Our current water crisis is often perceived as symptomatic of climate change, itself debated as a human, global, or cosmic occurrence. “Droughts are almost always reported as the result of climate change,” says Maude Barlow, National Chairperson of the Council of Canadians.
But, says Barlow, linking our water crisis to a global environmental phenomenon such as climate change can also distract us and, for some, alleviate us from our individual responsibilities in the crisis. This singular focus does not consider that droughts and water shortages have been caused by civilizations since ancient times.
Massive water diversions and over-exploitation of groundwater have been the hallmark of explosive populations throughout the world for millennia in a “rule over Nature” paradigm of hubris. Angkor flourished for six centuries through the ingenious water collection system of the Khmer; but resulted in deforestation and desertification – and eventual collapse of the empire. The more recent desertification of the Aral Sea basin – reducing what was once the 4th largest lake in the world into a mud puddle – represents one of the world’s greatest ecological disasters. One precipitated entirely by humanity’s actions, which has, in turn, greatly affected the local climate and hydrological cycle of the greater region.
“The destruction of the Aral Sea and Lake Chad – once the fourth and sixth largest lakes in the world, respectively – was not caused by climate change,” Barlow says. “It was the result of relentless extraction for commodity exports.” She describes the drought crisis in California as the result of massive water exported as “virtual water” embedded in export commodities. The Ogallala Aquifer is being depleted not by climate change, adds Barlow, but by excessive extraction, mostly for corn ethanol.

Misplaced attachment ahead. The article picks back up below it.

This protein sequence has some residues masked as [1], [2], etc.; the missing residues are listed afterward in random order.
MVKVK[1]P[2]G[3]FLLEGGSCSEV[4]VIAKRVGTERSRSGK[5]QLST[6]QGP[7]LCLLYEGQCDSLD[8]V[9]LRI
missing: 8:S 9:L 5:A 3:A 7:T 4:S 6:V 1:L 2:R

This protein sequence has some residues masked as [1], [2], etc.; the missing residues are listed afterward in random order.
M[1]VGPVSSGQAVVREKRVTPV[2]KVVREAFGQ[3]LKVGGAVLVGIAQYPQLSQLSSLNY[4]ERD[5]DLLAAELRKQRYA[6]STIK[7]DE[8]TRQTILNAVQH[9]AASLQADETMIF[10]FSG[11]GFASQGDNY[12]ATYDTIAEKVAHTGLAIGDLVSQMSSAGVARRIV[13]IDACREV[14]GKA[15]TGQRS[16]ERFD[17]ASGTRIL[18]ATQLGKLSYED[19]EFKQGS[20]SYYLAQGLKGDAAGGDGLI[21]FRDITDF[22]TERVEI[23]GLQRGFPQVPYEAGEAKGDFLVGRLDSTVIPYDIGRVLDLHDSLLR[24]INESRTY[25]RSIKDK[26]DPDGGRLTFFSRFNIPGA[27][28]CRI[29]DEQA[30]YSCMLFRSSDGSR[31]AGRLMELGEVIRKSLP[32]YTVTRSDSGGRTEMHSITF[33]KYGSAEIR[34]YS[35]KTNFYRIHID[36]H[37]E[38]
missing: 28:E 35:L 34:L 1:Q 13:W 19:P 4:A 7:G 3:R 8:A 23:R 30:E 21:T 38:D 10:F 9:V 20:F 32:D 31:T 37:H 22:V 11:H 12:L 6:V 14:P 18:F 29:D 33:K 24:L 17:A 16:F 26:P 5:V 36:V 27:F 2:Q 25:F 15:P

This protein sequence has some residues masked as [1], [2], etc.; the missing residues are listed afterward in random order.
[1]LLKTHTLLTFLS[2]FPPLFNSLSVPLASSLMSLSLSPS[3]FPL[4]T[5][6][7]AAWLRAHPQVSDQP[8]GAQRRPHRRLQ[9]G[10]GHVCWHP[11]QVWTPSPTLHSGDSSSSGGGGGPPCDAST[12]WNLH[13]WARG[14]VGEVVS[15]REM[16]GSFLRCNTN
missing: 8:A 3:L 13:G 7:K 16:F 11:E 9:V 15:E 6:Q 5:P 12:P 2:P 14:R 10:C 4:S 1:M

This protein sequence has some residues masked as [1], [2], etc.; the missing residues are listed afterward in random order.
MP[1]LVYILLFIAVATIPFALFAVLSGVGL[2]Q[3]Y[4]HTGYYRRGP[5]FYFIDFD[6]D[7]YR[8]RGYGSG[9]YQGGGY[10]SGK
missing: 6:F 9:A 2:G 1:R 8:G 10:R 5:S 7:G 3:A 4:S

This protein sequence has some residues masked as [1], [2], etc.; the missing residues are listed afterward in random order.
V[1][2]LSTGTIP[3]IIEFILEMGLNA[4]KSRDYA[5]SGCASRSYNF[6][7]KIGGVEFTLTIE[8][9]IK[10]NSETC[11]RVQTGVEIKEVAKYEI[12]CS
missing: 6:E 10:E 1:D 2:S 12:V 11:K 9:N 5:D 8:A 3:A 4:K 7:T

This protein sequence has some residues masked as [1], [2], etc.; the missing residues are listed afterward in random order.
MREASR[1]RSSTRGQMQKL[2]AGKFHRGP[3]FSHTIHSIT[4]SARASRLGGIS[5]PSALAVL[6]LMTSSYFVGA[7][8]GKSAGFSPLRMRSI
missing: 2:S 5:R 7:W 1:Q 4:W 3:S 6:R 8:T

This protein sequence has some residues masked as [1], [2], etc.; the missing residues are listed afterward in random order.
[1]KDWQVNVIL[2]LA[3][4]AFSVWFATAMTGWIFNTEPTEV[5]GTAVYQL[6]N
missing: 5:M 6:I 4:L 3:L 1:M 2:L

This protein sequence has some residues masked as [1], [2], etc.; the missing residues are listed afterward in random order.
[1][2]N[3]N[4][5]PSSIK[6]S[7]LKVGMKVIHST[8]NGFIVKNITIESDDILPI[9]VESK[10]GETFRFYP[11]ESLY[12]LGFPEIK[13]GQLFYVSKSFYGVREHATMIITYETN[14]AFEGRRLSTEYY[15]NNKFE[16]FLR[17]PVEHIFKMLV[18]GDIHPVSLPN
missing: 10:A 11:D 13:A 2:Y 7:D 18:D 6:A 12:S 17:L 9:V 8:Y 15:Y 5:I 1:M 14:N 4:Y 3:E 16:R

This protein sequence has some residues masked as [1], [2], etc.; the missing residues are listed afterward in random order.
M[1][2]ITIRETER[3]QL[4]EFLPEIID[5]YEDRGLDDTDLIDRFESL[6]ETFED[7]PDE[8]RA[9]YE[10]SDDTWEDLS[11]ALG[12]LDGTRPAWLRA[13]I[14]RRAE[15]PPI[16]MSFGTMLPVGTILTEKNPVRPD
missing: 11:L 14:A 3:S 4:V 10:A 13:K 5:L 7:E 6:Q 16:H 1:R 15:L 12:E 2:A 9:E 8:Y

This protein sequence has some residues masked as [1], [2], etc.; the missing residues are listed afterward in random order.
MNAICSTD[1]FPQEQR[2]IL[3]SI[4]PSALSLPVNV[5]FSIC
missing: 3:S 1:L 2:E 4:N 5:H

How We Affect the Water Cycle
The water crisis on this planet, and its accompanying water shortage in various parts of the world, is ultimately a function of a water cycle crisis.
The water cycle – the path by which water in its three forms cycles throughout the planet – proceeds through a finely balanced interaction of ecological and geological phenomena. The cycle essentially describes the movement of water throughout the planet: moving as vapor into the atmosphere through evaporation and transpiration then condensing and precipitating back to the Earth to infiltrate into groundwater and flow as surface water through various reservoirs such as lakes and oceans only to start again.
This water cycle balance is significantly influenced by vegetation, ground, landscape, and atmosphere. We impact the water cycle not just through diverting water from one place to another but – more importantly – through our activities that impact how that water cycles on Earth. One reason why this is so important to understand is that it is also at this level that the individual can act – and make a difference.
We impact the water cycle, and water availability in a watershed, through two principle means:
- Removing and Diverting Water: from one watershed to elsewhere.
- Removing Vegetation / Deforestation and Creating Impervious Surfaces: through development.
Removing and Diverting Water